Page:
(Reuters) – U.S. Treasury officials on Wednesday unveiled rules for how non-profits, tribes and governments can take advantage of subsidies in President Joe Biden’s new climate change law, expanding the incentives beyond big corporations.
The Inflation Reduction Act (IRA) offers billions of dollars in tax credits to speed decarbonization of the U.S. economy. To encourage project development, the law also allows tax-exempt entities to receive a direct payment in lieu of tax credits and enables project owners to sell credits to a third party.
The Treasury Department’s guidance on Wednesday allows non-profits, tribes, local governments and other tax-exempt entities to receive 12 of the IRA’s tax credits as cash payments, a provision known as elective or direct pay.
John Podesta, the White House senior adviser for clean energy, called the mechanism “a game changer.”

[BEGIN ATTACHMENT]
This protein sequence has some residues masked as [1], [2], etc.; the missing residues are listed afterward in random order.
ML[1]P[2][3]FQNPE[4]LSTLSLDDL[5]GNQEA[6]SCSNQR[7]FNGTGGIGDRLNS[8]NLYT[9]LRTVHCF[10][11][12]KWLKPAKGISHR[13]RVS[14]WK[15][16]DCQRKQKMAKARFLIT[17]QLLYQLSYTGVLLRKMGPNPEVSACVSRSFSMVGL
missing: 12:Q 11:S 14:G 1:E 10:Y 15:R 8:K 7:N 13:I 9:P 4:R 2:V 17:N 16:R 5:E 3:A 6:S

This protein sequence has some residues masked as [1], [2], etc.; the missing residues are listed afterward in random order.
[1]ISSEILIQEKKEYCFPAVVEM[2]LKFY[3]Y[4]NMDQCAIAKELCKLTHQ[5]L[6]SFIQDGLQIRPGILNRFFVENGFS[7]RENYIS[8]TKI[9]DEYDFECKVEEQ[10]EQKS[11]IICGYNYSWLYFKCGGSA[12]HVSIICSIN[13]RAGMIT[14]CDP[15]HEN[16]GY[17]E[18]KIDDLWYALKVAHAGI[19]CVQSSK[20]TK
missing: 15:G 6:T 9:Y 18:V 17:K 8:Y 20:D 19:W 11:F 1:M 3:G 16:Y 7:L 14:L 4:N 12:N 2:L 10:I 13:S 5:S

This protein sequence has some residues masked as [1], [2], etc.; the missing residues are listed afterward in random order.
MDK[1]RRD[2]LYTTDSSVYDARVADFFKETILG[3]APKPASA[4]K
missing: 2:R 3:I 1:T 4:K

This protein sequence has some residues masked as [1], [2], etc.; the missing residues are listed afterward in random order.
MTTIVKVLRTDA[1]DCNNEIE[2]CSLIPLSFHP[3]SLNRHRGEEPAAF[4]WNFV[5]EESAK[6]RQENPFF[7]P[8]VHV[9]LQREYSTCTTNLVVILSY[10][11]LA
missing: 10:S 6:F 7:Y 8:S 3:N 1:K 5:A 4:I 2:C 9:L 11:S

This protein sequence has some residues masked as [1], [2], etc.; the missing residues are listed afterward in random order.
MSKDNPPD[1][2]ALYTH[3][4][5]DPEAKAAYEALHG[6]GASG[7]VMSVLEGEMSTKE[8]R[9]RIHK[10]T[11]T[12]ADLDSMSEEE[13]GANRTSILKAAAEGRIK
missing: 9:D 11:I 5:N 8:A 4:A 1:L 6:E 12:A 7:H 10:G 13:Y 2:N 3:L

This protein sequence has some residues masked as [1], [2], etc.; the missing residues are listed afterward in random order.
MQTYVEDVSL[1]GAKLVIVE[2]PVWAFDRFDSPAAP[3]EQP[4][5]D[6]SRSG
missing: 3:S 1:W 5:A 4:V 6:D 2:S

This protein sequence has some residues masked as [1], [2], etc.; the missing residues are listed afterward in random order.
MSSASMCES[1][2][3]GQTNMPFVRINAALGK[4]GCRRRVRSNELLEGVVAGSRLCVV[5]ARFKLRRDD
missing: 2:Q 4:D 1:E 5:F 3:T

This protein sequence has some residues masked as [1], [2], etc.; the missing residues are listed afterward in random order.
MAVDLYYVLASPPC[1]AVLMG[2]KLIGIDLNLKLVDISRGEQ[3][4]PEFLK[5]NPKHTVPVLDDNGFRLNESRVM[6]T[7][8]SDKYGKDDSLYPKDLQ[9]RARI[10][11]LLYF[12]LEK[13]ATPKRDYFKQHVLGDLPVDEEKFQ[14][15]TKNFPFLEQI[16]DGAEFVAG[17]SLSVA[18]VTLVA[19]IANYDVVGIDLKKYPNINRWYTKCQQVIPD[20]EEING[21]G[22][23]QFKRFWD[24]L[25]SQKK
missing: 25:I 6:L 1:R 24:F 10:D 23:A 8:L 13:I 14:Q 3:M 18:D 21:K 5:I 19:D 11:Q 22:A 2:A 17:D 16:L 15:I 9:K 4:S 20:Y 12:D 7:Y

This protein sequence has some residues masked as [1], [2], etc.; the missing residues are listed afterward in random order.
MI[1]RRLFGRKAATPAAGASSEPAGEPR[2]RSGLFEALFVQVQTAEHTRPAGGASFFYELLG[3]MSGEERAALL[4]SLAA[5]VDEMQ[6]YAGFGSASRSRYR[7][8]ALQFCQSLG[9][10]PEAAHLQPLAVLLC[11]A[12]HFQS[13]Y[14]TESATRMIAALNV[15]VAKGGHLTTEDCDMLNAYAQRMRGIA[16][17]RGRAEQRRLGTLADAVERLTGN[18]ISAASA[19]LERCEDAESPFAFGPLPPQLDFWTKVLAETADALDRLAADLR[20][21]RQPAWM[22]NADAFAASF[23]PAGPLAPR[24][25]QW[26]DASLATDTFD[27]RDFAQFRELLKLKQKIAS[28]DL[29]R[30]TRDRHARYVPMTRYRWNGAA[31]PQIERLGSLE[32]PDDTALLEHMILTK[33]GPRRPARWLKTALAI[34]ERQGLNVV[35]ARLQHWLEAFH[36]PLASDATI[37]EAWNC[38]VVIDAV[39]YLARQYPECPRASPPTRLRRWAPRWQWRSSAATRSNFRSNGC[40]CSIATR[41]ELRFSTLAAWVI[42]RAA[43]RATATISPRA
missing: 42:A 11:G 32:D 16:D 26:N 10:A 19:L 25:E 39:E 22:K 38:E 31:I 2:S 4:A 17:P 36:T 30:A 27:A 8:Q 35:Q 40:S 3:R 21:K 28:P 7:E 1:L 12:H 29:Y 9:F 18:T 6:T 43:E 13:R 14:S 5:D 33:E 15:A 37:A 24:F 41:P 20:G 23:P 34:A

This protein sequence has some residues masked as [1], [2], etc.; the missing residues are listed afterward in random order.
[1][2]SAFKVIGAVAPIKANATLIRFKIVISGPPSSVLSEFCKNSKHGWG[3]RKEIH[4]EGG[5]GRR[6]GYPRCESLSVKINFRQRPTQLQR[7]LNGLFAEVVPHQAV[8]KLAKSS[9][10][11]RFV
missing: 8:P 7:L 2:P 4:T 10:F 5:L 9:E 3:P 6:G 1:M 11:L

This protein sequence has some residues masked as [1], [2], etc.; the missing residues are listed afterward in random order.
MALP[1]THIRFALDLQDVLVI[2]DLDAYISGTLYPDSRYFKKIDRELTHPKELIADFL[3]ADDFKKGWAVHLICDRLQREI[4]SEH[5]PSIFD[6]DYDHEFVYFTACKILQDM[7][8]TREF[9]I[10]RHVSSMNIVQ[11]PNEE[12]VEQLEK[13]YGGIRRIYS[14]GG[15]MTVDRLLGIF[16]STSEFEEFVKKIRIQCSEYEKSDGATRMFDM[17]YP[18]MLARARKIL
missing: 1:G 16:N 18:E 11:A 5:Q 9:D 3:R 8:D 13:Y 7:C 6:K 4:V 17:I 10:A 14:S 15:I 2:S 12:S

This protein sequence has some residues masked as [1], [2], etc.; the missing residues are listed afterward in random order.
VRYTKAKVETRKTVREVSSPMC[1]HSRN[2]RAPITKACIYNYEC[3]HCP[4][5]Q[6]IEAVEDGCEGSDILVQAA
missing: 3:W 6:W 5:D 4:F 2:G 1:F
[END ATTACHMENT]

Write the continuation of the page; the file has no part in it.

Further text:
“Direct pay will make it easier for local governments to electrify their vehicle fleets, retrofit and add rooftop solar to their schools and city buildings, and so much more,” Podesta said on a call with reporters.
The IRA includes a 30% credit for renewable energy facilities like solar and wind farms, as well as credits for clean vehicles and fuels, hydrogen, carbon capture and storage and clean energy equipment manufacturing.
The law also allows businesses to sell all or a portion of any of 11 clean energy tax credits to a third party. Known as “transferability,” the provision will help project developers without large tax bills access capital more easily and affordably.
Senior administration officials said the ability to transfer credits will attract more private sector capital.
Businesses can also choose direct pay, but only for the advanced manufacturing, carbon capture and storage and clean hydrogen credits, Treasury said.
Wednesday’s announcement is the latest in a series of advisories from Treasury on how companies can take advantage of the landmark climate law.
(Reporting by Nichola Groom; Editing by Sonali Paul)